The internet is a dangerous place. Let’s set aside for the moment all the ways you can be surveilled by governments, marketers, and network providers. Let’s also defer to another day any discussion of identity theft committed by foreign agents and domestic bad actors.
The important lesson for today is that we do not voluntarily hand over our money to crooks. It’s one thing to be robbed through brute force and another to be bunked like some rube at a circus sideshow. And just as important as safeguarding our accounts is safeguarding our data, which we often greatly undervalue as it helps others make lots of money.
It doesn’t take a brilliant data scientist to run a con on the internet. It just takes familiarity with human nature and unfamiliarity with human decency. As W.C. Fields titled his final work, Never Give a Sucker an Even Break.
Here are some tips on how to avoid internet financial fraud and remain safe online.
Beyond the Nigerian prince
We wouldn’t be surprised if at some point you’ve received an email from a “Nigerian prince” asking you to pay a fee in advance for a share of the fortune this fee would unlock. Not only is this the oldest scam on the internet, it dates back to the 1700s. While there was no independent Nigeria then, there was this fortress in Spain, see, and this wealthy nobleman was imprisoned without cause, and if you could kindly contribute the funds we need to help him escape …
That particular fraud is really just for the unsophisticated, but smart people do fall for other online scams. According to the Federal Trade Commission, 1.1 million frauds were reported in the U.S. last year, posting a reported loss – repeating for emphasis, reported loss – of almost $905 million. That’s $63 million uptick from 2016.
These figures are for all frauds, not just online. But just as online banking and retail banking are converging, so are online crime and street crime. Most school cafeterias now run on digital wallets or debit cards. The day has arrived and the tables have turned – now the nerd is more likely to be stealing the bully’s lunch money! Even so, the FTC says that 70% of fraudulent contacts are still via phone, although most of the rest are via email or websites.
The statistic that jumped out at us, though, was who was losing that money, and how much. The FTC reports that twentysomethings are more than twice as likely as seventysomewheres to be “the suckers”. But while Millennials lose an average of $400, their Greatest Generation grandparents lose an average of $1,092.
Where these frauds were committed was more predictable, but not without surprises. The leading venue was Florida. Nevada came in third, which means second-place Georgia has some soul-searching to do.
Better business, Bureau?
The FBI is proud enough of its familiarity with internet fraud that it has a page all about it on its website. While the page focuses on malware, data breaches and other hacker attacks, it does have a few things to say about how you, as an individual, might get scammed. The art of the scam is referred to as “social engineering,” which occurs when you are talked out of confidential information, then used as a key to the accounts where you keep your money.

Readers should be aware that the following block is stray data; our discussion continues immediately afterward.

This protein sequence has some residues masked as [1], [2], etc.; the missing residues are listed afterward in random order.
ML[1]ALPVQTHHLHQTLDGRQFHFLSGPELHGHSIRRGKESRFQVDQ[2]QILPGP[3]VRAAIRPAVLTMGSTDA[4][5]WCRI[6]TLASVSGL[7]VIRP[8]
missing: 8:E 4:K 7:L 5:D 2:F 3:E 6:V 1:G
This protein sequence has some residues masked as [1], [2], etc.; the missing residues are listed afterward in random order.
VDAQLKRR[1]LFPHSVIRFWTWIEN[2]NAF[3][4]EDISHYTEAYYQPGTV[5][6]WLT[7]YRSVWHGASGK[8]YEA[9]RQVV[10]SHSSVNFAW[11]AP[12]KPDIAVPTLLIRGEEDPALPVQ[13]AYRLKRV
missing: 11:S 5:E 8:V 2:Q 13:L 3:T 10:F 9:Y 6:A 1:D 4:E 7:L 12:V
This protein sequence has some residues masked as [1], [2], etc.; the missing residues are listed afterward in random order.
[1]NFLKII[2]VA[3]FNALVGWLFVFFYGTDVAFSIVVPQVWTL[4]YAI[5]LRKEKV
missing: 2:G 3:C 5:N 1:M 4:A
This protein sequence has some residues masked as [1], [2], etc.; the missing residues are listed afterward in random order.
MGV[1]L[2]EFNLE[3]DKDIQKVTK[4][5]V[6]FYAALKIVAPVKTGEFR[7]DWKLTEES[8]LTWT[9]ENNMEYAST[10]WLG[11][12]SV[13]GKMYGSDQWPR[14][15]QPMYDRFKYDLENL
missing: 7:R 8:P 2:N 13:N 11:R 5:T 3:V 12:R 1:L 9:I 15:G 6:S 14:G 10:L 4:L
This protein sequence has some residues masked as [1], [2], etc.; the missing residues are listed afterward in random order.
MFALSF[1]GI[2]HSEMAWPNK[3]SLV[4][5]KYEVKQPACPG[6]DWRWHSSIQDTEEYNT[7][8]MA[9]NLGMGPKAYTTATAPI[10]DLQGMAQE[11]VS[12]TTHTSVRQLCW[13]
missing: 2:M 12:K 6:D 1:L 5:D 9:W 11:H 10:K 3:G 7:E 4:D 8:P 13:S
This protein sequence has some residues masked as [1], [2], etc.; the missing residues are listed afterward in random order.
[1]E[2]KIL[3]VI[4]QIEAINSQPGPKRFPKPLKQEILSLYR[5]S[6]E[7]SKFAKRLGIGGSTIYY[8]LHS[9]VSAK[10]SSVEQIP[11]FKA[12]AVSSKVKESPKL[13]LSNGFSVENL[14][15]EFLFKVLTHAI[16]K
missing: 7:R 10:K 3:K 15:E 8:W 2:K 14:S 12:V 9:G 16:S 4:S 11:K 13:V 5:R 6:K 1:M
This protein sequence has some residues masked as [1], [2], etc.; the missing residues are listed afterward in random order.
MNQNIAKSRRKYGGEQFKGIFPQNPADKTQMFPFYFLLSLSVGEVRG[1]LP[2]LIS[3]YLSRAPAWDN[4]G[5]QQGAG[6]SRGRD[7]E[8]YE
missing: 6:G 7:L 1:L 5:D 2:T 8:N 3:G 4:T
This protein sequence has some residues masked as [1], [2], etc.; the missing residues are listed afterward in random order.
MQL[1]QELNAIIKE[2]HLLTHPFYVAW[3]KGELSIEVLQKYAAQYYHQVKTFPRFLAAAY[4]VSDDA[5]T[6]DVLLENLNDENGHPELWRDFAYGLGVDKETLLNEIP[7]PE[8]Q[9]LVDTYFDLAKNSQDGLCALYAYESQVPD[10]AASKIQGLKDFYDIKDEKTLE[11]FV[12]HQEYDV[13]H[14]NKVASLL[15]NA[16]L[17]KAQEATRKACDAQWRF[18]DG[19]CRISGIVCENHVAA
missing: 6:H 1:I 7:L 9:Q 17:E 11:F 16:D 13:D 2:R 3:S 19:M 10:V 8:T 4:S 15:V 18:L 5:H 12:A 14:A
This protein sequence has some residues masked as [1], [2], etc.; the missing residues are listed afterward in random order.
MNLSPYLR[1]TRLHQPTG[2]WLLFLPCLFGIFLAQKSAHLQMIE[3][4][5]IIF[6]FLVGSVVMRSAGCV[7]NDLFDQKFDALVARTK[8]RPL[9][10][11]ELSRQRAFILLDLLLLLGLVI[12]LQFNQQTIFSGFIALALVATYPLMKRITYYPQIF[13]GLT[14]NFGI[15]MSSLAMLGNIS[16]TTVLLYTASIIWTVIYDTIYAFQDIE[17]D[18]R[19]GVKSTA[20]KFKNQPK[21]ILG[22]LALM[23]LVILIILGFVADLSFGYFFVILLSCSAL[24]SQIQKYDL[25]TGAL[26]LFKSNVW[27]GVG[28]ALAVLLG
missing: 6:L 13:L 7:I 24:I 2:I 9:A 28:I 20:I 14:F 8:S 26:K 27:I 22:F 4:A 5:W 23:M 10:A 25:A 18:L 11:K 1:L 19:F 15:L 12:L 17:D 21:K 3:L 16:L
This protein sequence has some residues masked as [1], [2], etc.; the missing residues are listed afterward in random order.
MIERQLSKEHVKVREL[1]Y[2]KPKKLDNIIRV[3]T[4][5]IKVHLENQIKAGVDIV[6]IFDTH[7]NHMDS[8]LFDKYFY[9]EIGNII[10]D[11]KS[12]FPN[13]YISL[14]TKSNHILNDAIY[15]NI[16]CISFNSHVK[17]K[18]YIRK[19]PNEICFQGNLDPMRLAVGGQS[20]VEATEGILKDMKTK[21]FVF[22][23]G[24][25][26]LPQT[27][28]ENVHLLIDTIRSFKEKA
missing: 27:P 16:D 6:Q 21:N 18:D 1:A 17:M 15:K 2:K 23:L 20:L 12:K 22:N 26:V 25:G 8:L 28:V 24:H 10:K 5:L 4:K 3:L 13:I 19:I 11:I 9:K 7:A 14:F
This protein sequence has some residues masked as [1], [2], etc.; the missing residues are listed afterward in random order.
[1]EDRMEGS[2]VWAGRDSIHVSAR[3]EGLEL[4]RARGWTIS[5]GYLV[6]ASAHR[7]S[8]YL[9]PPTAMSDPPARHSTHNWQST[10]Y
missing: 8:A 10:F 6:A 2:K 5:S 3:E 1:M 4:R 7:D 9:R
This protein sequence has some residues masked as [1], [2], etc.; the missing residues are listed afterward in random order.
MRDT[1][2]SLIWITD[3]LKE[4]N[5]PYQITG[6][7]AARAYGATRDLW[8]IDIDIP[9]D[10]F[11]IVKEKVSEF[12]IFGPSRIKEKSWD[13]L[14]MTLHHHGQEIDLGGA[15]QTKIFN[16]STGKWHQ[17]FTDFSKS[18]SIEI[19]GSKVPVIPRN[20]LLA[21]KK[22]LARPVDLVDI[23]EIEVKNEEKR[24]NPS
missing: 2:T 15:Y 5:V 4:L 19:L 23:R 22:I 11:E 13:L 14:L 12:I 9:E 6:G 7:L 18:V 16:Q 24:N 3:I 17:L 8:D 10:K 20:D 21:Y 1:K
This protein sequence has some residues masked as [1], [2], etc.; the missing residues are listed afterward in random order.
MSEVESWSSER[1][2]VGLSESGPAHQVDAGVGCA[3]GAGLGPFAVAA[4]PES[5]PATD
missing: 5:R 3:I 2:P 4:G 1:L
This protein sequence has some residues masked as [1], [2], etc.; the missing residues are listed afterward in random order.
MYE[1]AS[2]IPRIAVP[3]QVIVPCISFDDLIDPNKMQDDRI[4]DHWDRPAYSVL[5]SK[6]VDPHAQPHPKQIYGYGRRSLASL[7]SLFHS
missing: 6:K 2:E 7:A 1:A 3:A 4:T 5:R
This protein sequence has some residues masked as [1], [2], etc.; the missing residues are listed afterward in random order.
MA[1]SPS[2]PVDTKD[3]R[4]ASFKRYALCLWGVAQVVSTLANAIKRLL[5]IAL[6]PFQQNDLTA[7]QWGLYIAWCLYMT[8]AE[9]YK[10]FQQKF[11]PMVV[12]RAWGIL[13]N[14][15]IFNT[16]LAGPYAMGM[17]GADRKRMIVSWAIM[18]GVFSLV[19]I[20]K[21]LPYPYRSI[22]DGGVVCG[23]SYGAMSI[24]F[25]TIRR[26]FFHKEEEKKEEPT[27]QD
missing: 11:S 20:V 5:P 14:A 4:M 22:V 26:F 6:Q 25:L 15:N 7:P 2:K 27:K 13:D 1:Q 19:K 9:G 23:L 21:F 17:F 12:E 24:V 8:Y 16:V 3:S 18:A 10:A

You might have heard of “spoofing,” a.k.a. “phishing”. What is phishing? It starts with a friend having their email hacked. Then an email goes out from that compromised account to everyone in its contacts list, including you. It links you to a website “you might be interested in – check it out!” Carrying the imprimatur of your best-est buddy, you figure it’s on the up-and-up. You establish an account, which involves setting a password – probably the same password you use everywhere, including your bank and your retirement fund.
Oh, by the way, you also need to supply answers to a few security questions. So now, even if you have multiple passwords for your various accounts, the fraudsters have all the information they need to call up your bank, pretend to be you, claim to have “forgot my passcode” and get the customer service desk to hand them a new one.
Already got your money?
Non-delivery of paid-for merchandise is a big issue online and getting bigger, especially on auction sites. eBay isn’t the main offender, by the way. It’s the automotive auction sites. The FBI suggests you always pay using a credit card rather than a debit card or a cash transfer. That way, if anything goes wrong, you can direct your card’s fraud department to stop payment. The Bureau also suggests checking the ratings and feedback on the seller to ensure you’re dealing with a reputable counterparty and advises caution when dealing with non-U.S. vendors who are beyond the reach of American law enforcement.
This goes beyond buying high-priced merchandise like cars. Money intended for event tickets, online gift cards, and even charitable contributions gets siphoned off regularly by fraudsters. So exercise caution when sending funds to anyone you don’t know in real life.
And does it need to be said? Nobody who’s selling you anything needs your Social Security number.